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Breastfeeding With Breast Implants: Can You Do It?
Type of Surgery
- Transaxillary—The incision is made under the arm.
- Inframammary—The incision is made within the breast fold.
- Periareolar—The incision is made around the nipple.
Type of Implant
- Silicone implants were thought to leak silicone gel into the body and into breast milk. They were removed from the market in 1992. However, after many studies by the US Food and Drug Administration (FDA), it was determined that silicone gel implants were safe and they were reintroduced in 2006.
- A small study reported that some children breastfed by mothers with silicone breast implants had esophageal (throat) problems, but this association was not confirmed. Organizations like the American Academy of Pediatrics do not feel that there is enough evidence against breastfeeding for women with silicone breast implants.
- Researchers are still not certain if silicone can leak into breast milk. But one study did show that women with silicone-filled implants did not have higher levels of silicon (a component of silicone) in their breast milk compared to those without implants.
Working With Your Doctor
American Society of Plastic Surgeons http://www.plasticsurgery.org
Le Leche League International http://www.lalecheleague.org
Canadian Breastfeeding Foundation http://www.canadianbreastfeedingfoundation.org
The Canadian Society for Aesthetic Plastic Surgery http://www.csaps.ca
5 things to know about breast implants. United States Food and Drug Administration website. Available at: http://www.fda.gov/forconsumers/consumerupdates/ucm338144.htm. Updated May 7, 2013. Accessed April 2, 2014.
Breast augmentation. American Society of Plastic Surgeons website. Available at: http://www.plasticsurgery.org/cosmetic-procedures/breast-augmentation.html. Accessed April 2, 2014.
Breastfeeding. EBSCO DynaMed website. Available at: http://www.ebscohost.com/dynamed. Updated January 21, 2014. Accessed April 2, 2014.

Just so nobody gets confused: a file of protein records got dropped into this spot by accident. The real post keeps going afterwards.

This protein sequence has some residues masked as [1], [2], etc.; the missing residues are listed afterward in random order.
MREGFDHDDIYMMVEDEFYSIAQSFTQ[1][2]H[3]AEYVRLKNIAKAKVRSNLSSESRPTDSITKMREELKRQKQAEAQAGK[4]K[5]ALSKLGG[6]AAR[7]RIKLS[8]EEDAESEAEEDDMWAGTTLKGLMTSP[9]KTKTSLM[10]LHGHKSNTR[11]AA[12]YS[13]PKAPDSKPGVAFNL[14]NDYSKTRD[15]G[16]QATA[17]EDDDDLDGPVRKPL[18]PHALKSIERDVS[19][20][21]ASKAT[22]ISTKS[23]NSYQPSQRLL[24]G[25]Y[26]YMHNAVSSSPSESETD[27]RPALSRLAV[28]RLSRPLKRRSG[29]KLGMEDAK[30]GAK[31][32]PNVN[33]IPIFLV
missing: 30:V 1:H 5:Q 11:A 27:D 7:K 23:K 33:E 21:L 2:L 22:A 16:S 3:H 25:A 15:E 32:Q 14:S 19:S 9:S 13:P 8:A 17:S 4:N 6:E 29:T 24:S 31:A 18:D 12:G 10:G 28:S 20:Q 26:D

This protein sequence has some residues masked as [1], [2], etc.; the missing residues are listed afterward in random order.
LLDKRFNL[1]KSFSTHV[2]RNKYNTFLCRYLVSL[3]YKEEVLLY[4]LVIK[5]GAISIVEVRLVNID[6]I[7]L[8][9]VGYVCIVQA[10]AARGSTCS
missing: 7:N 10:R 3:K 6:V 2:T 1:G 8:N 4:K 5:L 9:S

Breast implants. United States Food and Drug Administration website. Available at: http://www.fda.gov/MedicalDevices/ProductsandMedicalProcedures/ImplantsandProsthetics/BreastImplants/default.htm. Updated September 17, 2013. Accessed April 2, 2014.
Levine JJ, Ilowite NT. Scleroderma-like esophageal disease in children breast-fed by mothers with silicone breast implants. JAMA. 1994 Jan 19;271(3):213-6.
Lieberman P. Breast surgery likely to cause breastfeeding problems. National Research Center for Women and Families website. Available at: http://www.center4research.org/2010/05/breast-surgery-likely-to-cause-breastfeeding-problems/. Updated April 2010. Accessed April 2, 2014.
Neifert M, DeMarzo S, Seacat J, et al. The influence of breast surgery, breast appearance, and pregnancy-induced breast changes on lactation sufficiency as measured by infant weight gain. Birth. 1990;17:31-38.
Serious illnesses and breastfeeding. American Academy of Pediatrics Healthy Children website. Available at: http://www.healthychildren.org/English/ages-stages/baby/breastfeeding/Pages/Serious-Illnesses-and-Breastfeeding.aspx. Updated May 11, 2013. Accessed April 2, 2014.
Silicon, silicone, and breast implants. Pediatrics. 2002 Nov 5; 110(5):1030.
Strom SS, Baldwin BJ, Sigurdson AJ, Schusterman MA. Cosmetic saline breast implants: a survey of satisfaction, breast-feeding experience, cancer screening, and health. Plast Reconstr Surg. 1997 Nov;100(6):1553-7.
- Reviewer: Michael Woods, MD
- Review Date: 04/2014